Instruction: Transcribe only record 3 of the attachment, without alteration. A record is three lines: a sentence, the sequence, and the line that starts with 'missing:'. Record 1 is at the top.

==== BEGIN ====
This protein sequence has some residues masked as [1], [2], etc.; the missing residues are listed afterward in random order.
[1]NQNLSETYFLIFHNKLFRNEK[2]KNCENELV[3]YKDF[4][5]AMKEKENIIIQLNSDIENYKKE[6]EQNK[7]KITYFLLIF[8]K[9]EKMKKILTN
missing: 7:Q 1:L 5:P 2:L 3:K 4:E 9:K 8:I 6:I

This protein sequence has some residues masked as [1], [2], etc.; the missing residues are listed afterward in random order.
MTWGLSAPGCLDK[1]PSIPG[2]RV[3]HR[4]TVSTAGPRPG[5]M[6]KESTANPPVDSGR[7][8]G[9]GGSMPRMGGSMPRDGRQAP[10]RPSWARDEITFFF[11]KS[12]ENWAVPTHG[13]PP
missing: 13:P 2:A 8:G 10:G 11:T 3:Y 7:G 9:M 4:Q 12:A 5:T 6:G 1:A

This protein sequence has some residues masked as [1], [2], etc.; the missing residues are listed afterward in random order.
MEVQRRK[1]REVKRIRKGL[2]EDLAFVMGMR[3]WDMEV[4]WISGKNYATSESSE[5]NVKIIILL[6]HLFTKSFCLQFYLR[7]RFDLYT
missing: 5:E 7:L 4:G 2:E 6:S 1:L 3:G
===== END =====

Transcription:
This protein sequence has some residues masked as [1], [2], etc.; the missing residues are listed afterward in random order.
MEVQRRK[1]REVKRIRKGL[2]EDLAFVMGMR[3]WDMEV[4]WISGKNYATSESSE[5]NVKIIILL[6]HLFTKSFCLQFYLR[7]RFDLYT
missing: 5:E 7:L 4:G 2:E 6:S 1:L 3:G